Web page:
Charcuterie and the Best Wines To Serve It With - VWWS
Wines and Charcuterie Boards - How To Choose the Best Combo

Wines and Charcuterie Boards: How To Choose the Best Combo

A charcuterie board can make any occasion memorable. It has different cheeses and smoked or preserved meat, and sometimes fruits and crackers. The best part about charcuterie boards is the wine you serve them with. Find out which wine is best with certain types of cheeses and charcuterie.

Wine and charcuterie are a match made in heaven. The platter can have a wonderful combination of sweet and strong flavors, depending on which charcuterie are used. Wine can make or break the overall charcuterie board experience. Although it may seem daunting at first, choosing the best wine for charcuterie is not difficult. You just need to know some basics.

Types of Cheese Used in a Charcuterie Board

A wine cheese board will never be complete without blocks of cheese. Here is a rundown of the different types of cheese for charcuterie boards commonly used in cheese platters for their distinct flavors, scents, and textures.

Hard Cheese

Hard cheese refers to the type of cheese that undergoes further pressing and heating, turning it into a block. Hard cheese is firm and strictly monitored to contain only 39% moisture and a 50% milk-fat ratio. Serve hard cheese at room temperature if you plan to make it for your wine cheese board. This will allow for easier cutting and for the flavors to emerge.

  • Asiago cheese – Asiago is a popular type of hard cheese known for its milder flavor. This cheese is initially sweet, but the more it undergoes aging, the sweetness makes way for a sharp, tangy flavor. Asiago cheese is made from Italian cow’s milk and is often compared to Parmesan. However, the flavor of Asiago provides a nuttier and creamier texture.
  • Parmigiano-Reggiano – Commonly known as Parmesan cheese, Parmigiano-Reggiano is made from skimmed cow’s milk. This particular type of cheese is also known for its pale yellow rind and lighter interior. It takes at least two years to age this particular type of cheese to achieve its uniquely sharp flavor and granular texture.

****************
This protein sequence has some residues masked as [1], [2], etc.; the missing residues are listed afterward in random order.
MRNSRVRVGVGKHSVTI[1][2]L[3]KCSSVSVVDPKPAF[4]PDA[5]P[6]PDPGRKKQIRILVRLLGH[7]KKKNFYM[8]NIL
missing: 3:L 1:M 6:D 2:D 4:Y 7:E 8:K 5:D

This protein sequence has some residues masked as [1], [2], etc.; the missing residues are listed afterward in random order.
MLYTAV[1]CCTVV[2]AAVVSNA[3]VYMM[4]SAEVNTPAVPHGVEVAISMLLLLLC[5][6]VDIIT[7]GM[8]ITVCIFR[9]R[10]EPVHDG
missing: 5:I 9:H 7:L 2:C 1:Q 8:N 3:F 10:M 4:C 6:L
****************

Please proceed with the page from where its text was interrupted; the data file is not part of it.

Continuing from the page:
• Emmental cheese – The interior look of the Emmental cheese (also known as Swiss cheese) is probably the most familiar image of cheese. This type of cheese exhibits holes due to the bacteria used in its fermentation process producing carbon dioxide. Swiss cheese flavors vary. They can be mild or strong depending on the maturity of the cheese.

Semi-Firm Cheese

Unlike the crumbly texture of hard cheese, semi-firm cheese is a little softer with a springy texture. Semi-firm cheese undergoes aging for a year or less, giving it a mild, sweet, and buttery flavor. The fragrance of semi-firm cheese is not that strong compared to hard cheese. Here are the common types of semi-firm cheese available in groceries:

  • Cheddar cheese – This is probably among the most popular. It is a household name known for its yellow-orange color and its sharp flavor. Charcuterie are often paired with Cheddar to complement the smoky taste of the aged meat.
  • Gouda cheese – Unlike Cheddar, Gouda cheese is known for its beige color. This semi-firm cheese is made with milk from goats or sheep, producing a nutty flavor and a mild aroma.
  • Gruyere cheese – Gruyere cheese is highly popular for making fondue and the French grilled cheese sandwich because of its melting capacity. Whole cow’s milk is needed when making Gruyere, and the curing process usually takes six months or more. This cheese contains fruity and nutty flavors with earthy tones.